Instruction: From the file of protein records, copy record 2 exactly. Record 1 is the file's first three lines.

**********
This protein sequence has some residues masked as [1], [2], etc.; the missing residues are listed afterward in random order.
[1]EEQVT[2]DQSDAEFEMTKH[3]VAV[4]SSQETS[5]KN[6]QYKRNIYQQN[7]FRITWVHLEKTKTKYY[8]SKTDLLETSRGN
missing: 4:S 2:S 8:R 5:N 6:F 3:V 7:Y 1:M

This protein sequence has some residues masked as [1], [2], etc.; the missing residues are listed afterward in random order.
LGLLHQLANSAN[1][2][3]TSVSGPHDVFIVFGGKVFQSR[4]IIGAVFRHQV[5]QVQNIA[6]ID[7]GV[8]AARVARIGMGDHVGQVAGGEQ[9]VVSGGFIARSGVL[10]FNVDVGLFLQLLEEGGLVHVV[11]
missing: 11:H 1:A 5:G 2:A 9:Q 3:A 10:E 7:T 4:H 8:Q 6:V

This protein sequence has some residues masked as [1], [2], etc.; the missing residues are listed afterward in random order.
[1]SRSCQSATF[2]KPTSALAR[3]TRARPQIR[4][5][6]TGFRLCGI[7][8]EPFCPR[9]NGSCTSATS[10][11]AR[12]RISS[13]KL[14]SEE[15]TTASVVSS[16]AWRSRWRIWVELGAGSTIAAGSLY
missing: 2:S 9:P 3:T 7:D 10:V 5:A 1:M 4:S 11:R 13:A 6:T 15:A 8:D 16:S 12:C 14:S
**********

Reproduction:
This protein sequence has some residues masked as [1], [2], etc.; the missing residues are listed afterward in random order.
LGLLHQLANSAN[1][2][3]TSVSGPHDVFIVFGGKVFQSR[4]IIGAVFRHQV[5]QVQNIA[6]ID[7]GV[8]AARVARIGMGDHVGQVAGGEQ[9]VVSGGFIARSGVL[10]FNVDVGLFLQLLEEGGLVHVV[11]
missing: 11:H 1:A 5:G 2:A 9:Q 3:A 10:E 7:T 4:H 8:Q 6:V